Monday, January 6, 2014

NFL Sports Talk Football '93 on the Sega Genesis!

Just in time for the NFL Postseason: A Random Review of a Football Game Nobody Really Cares About!


You know something I haven't done in awhile? A completely random and needlessly in-depth review of something I just found laying around the house. In this case: a copy of "NFL Sports Talk Football '93," a Sega Genesis football sim that's kind of an installment in the beloved "Joe Montana Football" series, but not precisely.

Time for a 16-bit history lesson, kiddos. The original "Joe Montana Football" was a dual release on the Sega Master System and the Sega Genesis (it also got a Game Gear iteration, which was pretty much the same as the SMS version), and it was a fun little arcade title. Devoid of a proper NFL license, however, the game was certainly a backburner offering to much more enviable titles from the timeframe, namely "Tecmo Super Bowl" and the then-fledgling "John Madden Football" series from Electronic Arts.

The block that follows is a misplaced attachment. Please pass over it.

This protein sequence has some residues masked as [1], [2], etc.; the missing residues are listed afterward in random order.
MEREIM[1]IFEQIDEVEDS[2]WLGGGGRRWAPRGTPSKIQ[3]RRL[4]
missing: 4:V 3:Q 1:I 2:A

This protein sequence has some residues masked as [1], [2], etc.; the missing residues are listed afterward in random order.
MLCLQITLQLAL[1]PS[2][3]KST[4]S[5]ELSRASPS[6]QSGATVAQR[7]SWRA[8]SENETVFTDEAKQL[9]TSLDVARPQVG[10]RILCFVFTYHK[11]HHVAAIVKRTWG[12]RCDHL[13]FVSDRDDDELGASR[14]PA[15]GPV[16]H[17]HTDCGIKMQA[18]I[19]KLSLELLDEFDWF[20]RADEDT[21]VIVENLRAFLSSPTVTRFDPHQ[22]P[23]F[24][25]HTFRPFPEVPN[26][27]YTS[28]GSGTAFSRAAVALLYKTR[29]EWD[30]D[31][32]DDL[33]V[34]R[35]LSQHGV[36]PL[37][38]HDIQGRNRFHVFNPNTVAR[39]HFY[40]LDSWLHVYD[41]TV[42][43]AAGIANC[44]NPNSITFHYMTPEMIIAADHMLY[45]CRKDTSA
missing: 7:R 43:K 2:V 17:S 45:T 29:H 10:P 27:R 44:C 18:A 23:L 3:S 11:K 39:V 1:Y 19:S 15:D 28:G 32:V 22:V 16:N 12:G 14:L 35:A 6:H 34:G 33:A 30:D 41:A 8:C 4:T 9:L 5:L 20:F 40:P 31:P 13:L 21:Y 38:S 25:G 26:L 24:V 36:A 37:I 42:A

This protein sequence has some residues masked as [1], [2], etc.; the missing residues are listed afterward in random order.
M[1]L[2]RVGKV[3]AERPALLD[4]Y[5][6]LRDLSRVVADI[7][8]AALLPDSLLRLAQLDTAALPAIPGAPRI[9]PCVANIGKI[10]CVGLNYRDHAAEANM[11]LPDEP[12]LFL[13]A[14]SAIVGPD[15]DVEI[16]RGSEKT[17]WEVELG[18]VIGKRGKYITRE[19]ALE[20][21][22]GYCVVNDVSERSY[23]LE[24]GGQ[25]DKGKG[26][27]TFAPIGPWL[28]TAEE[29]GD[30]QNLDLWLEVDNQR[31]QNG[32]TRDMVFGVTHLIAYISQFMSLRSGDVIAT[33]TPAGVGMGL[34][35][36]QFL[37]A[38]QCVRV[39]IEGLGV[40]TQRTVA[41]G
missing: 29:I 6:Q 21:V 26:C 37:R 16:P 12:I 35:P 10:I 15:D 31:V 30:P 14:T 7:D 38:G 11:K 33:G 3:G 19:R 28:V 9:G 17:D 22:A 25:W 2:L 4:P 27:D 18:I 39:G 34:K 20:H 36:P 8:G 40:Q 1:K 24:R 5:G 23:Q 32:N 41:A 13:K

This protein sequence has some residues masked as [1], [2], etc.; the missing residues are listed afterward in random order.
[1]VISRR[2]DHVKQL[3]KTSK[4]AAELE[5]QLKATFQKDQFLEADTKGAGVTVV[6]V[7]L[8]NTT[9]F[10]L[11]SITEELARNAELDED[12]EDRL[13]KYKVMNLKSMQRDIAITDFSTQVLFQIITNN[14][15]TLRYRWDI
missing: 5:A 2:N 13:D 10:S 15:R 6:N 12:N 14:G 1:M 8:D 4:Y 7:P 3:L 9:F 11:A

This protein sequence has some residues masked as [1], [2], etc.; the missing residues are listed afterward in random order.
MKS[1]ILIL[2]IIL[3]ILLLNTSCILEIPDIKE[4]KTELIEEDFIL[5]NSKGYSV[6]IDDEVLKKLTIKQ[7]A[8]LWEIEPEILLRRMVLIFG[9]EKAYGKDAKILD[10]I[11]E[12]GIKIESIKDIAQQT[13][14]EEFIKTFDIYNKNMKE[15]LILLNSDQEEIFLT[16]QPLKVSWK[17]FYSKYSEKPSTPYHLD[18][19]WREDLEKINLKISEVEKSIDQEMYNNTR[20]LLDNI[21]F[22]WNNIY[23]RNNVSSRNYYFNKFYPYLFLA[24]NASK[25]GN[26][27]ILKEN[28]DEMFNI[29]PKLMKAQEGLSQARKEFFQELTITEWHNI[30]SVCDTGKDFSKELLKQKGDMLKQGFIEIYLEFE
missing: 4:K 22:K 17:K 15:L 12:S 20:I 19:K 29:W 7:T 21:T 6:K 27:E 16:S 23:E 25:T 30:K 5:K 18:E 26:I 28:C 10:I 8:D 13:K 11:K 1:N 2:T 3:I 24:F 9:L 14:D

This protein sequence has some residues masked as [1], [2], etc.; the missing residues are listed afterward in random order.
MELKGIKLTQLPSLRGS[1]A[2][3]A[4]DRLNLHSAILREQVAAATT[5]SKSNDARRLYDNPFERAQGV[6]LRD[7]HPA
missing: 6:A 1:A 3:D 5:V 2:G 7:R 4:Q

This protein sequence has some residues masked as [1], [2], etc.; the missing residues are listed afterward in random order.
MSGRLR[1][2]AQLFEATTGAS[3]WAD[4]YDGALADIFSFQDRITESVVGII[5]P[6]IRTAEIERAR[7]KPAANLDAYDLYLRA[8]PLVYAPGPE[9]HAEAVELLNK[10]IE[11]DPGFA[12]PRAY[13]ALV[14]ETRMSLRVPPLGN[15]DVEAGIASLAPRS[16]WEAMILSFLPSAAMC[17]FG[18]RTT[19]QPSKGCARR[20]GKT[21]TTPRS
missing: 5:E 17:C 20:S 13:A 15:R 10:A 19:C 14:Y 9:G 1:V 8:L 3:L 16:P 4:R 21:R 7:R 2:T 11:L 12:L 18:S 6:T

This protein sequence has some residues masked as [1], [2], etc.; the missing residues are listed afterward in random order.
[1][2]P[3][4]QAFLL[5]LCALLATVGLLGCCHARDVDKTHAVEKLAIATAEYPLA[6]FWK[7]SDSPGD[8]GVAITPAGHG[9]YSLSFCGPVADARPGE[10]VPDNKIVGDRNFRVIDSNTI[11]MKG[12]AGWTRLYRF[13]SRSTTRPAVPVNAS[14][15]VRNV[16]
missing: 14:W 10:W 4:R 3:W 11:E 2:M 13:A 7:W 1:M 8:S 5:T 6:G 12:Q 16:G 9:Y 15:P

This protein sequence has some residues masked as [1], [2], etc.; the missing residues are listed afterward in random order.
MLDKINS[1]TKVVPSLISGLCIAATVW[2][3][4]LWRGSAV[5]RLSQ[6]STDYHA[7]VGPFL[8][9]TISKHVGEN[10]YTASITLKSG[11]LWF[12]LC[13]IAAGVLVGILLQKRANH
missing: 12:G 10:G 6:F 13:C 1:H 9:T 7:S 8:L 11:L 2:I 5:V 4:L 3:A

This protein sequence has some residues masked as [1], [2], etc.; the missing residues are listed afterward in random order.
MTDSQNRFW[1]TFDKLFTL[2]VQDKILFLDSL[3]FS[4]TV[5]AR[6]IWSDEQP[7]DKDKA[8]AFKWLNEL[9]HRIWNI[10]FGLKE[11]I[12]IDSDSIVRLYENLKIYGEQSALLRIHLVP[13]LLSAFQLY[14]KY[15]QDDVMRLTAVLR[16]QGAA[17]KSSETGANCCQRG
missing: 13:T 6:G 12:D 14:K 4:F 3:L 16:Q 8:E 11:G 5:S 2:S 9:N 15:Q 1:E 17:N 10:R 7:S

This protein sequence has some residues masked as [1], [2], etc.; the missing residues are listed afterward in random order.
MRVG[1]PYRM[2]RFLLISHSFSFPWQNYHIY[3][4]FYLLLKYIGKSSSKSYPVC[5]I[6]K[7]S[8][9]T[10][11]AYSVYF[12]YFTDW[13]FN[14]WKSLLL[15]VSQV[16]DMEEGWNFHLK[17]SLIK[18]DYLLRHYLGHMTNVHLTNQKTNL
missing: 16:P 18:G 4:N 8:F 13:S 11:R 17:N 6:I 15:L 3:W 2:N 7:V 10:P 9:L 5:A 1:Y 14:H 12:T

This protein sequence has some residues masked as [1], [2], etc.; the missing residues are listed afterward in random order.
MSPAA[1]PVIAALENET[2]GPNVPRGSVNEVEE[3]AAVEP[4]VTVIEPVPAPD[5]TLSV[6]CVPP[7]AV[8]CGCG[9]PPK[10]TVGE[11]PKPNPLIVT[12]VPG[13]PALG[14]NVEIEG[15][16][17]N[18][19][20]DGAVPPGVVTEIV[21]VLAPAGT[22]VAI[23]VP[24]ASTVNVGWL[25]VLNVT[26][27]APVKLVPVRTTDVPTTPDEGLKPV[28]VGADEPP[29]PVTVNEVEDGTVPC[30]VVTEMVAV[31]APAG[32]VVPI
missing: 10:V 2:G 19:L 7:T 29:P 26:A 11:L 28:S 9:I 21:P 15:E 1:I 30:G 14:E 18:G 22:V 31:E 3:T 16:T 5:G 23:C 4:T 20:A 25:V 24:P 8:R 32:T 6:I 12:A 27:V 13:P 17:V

"Joe Montana II" is generally considered a superior title, as it included a slightly modified game engine and Sega's proprietary "Sports Talk" audio feature -- at the time, running commentary in a video game was absolutely unheard of, and the sheer novelty of listening to a virtual announcer do play-by-play was more than enough to get most gamers to overlook the title's mechanical flaws and gameplay deficiencies.

"NFL Sports Talk Football '93 Starring Joe Montana," then, is spiritually the third game in the "Joe Montana" series, although as apparent by the moniker change, Sega was definitely trying to rebrand the franchise. With the 49ers dynasty on the wane and Montana K.C. bound in a years' time, perhaps developers BlueSky Sofware (oddly enough, the same folks behind "Vectorman" and "Jurassic Park) were seeing the writing on the wall already. Alas, it wouldn't be long before Sega yanked away their rights to the franchise, culminating in a series of football games that stand out as among the WORST first party Sega titles ever released.